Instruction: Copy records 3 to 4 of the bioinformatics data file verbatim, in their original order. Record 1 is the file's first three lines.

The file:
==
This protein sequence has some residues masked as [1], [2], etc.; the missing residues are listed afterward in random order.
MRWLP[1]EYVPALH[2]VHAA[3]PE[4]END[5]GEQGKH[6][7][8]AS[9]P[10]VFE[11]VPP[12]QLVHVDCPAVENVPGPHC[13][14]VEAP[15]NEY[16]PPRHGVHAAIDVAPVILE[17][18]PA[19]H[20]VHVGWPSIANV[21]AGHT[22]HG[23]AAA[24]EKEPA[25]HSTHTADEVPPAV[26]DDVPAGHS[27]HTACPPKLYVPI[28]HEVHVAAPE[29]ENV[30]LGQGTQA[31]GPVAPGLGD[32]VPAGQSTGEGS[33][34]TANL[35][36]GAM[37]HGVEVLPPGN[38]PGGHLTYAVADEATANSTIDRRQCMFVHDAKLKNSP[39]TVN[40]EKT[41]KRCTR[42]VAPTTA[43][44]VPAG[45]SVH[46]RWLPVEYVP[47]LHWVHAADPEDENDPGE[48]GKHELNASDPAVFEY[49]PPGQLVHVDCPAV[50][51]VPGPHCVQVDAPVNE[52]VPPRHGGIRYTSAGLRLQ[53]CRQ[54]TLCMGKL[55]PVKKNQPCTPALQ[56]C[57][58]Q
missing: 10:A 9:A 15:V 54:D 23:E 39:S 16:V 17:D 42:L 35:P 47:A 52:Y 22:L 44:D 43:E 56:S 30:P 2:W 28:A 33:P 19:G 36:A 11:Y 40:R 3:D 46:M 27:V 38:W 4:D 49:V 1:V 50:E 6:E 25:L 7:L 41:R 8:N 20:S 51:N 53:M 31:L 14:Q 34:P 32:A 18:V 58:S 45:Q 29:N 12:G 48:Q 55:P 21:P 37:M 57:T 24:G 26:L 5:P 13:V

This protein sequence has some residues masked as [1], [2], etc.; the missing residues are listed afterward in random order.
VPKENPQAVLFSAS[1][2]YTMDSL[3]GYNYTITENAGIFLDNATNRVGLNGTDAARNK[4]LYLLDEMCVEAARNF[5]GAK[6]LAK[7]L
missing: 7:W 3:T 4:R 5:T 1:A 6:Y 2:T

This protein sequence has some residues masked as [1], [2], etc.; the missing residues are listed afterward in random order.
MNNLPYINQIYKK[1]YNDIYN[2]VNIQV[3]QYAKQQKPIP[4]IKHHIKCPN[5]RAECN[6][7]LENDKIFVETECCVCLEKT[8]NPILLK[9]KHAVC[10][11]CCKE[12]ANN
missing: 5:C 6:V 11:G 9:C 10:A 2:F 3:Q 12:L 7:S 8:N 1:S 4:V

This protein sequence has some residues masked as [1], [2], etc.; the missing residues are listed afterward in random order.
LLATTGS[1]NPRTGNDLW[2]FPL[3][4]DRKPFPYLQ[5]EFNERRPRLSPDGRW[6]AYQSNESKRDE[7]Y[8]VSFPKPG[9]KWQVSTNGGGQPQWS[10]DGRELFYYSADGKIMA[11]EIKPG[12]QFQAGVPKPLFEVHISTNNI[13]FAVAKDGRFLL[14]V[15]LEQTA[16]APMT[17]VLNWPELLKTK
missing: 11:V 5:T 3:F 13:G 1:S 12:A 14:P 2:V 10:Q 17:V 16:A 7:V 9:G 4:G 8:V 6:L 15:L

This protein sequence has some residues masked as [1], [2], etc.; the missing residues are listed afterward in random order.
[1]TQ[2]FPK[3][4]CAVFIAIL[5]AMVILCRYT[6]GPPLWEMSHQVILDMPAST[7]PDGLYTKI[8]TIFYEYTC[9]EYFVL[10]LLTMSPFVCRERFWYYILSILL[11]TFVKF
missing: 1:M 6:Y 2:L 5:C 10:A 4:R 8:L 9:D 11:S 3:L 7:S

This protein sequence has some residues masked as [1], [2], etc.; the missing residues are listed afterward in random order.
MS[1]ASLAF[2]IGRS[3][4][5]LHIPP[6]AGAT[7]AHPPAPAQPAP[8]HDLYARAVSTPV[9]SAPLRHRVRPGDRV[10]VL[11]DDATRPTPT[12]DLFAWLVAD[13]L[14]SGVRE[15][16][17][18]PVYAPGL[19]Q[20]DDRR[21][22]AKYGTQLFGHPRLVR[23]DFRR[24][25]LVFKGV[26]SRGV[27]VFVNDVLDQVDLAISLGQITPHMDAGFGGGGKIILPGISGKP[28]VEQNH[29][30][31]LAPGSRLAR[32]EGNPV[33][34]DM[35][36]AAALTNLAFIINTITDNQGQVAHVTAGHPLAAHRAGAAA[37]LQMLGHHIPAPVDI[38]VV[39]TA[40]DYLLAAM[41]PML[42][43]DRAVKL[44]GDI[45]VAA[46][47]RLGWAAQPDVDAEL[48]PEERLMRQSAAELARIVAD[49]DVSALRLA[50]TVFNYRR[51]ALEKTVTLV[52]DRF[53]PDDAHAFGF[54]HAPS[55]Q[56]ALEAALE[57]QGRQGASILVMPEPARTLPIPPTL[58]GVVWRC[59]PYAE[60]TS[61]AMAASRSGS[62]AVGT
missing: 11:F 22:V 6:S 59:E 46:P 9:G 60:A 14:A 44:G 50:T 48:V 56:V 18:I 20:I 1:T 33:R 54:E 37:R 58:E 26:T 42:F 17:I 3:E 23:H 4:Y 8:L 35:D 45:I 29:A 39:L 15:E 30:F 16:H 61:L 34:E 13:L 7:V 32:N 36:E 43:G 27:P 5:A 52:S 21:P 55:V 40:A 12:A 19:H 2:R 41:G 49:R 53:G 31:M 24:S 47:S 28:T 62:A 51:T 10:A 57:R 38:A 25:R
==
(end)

This protein sequence has some residues masked as [1], [2], etc.; the missing residues are listed afterward in random order.
MNNLPYINQIYKK[1]YNDIYN[2]VNIQV[3]QYAKQQKPIP[4]IKHHIKCPN[5]RAECN[6][7]LENDKIFVETECCVCLEKT[8]NPILLK[9]KHAVC[10][11]CCKE[12]ANN
missing: 5:C 6:V 11:G 9:C 10:A 2:F 3:Q 12:L 7:S 8:N 1:S 4:V

This protein sequence has some residues masked as [1], [2], etc.; the missing residues are listed afterward in random order.
LLATTGS[1]NPRTGNDLW[2]FPL[3][4]DRKPFPYLQ[5]EFNERRPRLSPDGRW[6]AYQSNESKRDE[7]Y[8]VSFPKPG[9]KWQVSTNGGGQPQWS[10]DGRELFYYSADGKIMA[11]EIKPG[12]QFQAGVPKPLFEVHISTNNI[13]FAVAKDGRFLL[14]V[15]LEQTA[16]APMT[17]VLNWPELLKTK
missing: 11:V 5:T 3:F 13:G 1:S 12:A 14:P 2:V 10:Q 17:V 16:A 7:V 9:G 4:G 8:V 6:L 15:L